I don’t remember who it was that clued me in on the System > Keyboard > Text method of typing long phrases with a few keystrokes, but whoever it was — thank you! I’ve set up a few combinations and it’s saved me lots and lots of typing. I’m not lazy, by the way; I just like to be efficient.
So, here’s what I mean. As a genealogist, I have need to type “Family History Center” over and over and over. But now, after a few seconds of set-up, whether I’m typing a report or creating an email or writing a blog post, all I have to do is type “fhc” and–poof! My computer expands it out for me.
And how does that work, you might ask? Well, I can explain the set-up process for a Mac, but if you use another type of computer, you’ll have to Google to figure out how it works on your machine.
So, here we go.
First, go to SYSTEM PREFERENCES. (It’s the gear icon.)
Next, click on KEYBOARD. (The keyboard icon, of course.)
And then click on TEXT.
There are two columns–“Replace” and “With” and the goal is to tell the computer to replace short groups of letters with expanded text.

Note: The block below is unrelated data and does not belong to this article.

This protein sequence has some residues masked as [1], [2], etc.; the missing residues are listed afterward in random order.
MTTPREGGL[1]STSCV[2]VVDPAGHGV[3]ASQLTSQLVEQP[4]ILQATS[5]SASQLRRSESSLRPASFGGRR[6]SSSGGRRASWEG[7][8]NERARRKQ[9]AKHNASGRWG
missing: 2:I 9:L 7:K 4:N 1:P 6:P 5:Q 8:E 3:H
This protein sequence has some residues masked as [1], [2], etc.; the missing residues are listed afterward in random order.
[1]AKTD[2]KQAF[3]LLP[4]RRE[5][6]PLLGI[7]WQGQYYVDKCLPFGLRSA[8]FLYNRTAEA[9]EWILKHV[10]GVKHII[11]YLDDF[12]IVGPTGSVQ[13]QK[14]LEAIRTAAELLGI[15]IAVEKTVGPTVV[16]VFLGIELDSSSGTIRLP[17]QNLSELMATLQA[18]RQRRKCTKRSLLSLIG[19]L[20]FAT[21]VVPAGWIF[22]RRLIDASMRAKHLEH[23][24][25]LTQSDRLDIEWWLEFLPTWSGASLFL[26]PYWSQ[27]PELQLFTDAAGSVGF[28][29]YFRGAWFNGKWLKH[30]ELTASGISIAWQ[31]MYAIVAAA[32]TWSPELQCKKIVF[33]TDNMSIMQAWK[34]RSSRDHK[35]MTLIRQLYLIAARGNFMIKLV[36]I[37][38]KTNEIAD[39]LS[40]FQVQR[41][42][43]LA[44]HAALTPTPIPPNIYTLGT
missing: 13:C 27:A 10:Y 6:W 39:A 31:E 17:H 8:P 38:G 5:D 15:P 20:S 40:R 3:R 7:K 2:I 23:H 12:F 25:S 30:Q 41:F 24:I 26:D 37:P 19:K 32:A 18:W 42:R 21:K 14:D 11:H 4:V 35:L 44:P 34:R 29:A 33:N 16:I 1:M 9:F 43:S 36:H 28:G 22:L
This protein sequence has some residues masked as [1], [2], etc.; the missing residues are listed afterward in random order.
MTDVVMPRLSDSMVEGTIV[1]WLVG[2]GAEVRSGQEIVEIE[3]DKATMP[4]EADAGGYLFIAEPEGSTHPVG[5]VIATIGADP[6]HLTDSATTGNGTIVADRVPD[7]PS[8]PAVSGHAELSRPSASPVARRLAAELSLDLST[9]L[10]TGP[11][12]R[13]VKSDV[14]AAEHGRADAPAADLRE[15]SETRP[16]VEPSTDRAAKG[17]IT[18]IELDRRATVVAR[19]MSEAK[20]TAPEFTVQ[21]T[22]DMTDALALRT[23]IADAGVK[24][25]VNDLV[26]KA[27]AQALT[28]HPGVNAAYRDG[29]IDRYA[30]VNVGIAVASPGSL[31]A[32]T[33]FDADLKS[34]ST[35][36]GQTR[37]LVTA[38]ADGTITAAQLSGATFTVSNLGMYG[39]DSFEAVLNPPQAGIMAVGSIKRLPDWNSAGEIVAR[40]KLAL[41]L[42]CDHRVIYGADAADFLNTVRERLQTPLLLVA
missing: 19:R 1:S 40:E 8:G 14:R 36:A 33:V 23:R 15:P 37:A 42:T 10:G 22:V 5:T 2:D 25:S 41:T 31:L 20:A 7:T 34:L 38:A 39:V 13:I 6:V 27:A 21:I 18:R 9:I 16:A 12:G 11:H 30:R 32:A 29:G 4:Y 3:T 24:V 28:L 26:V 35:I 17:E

Click on the plus (+) in the bottom left corner.
Type an abbreviation of your choosing, hit TAB, type (or paste) the longer text, and hit TAB again.
That’s all there is to it. Now every time you type the abbreviation, the longer text will replace it.
I’m not sure if there are limits to the number of characters that can be entered into the “With” field, but I’ve had no problem adding census citation templates that are a few lines long.
There’s only one downside to this. Up at the top of this post, when I wanted to type “fhc” I had a hard time doing it because it kept changing to “Family History Center.” 🙂 But, really, that’s almost never an issue.
So, how can this be used for genealogy?
It’s worth taking the time to add frequently-typed text:
us1910 — 1910 U. S. census, x County, STATE, population schedule, CITY, Enumeration District (ED) x, sheet x (stamped), sheet x (penned), dwelling x, family x, PERSON; digital image, Ancestry (http://www.ancestry.com : accessed 2019), citing National Archives microfilm publication T624, roll X and FHL microfilm X.
Italics have to be added by hand, but how long does that take?
It’s also worth the while to set up temporary project-related replacements:
7pc — Seventh Presbyterian Church
pfp — party of the first part
If I’m doing newspaper research at, say, Genealogy Bank, I will take the time to change the access date in the saved citation text so I only have to tweak it once.
What other time-saving tips do you have for fellow genealogists? Feel free to post a comment to share!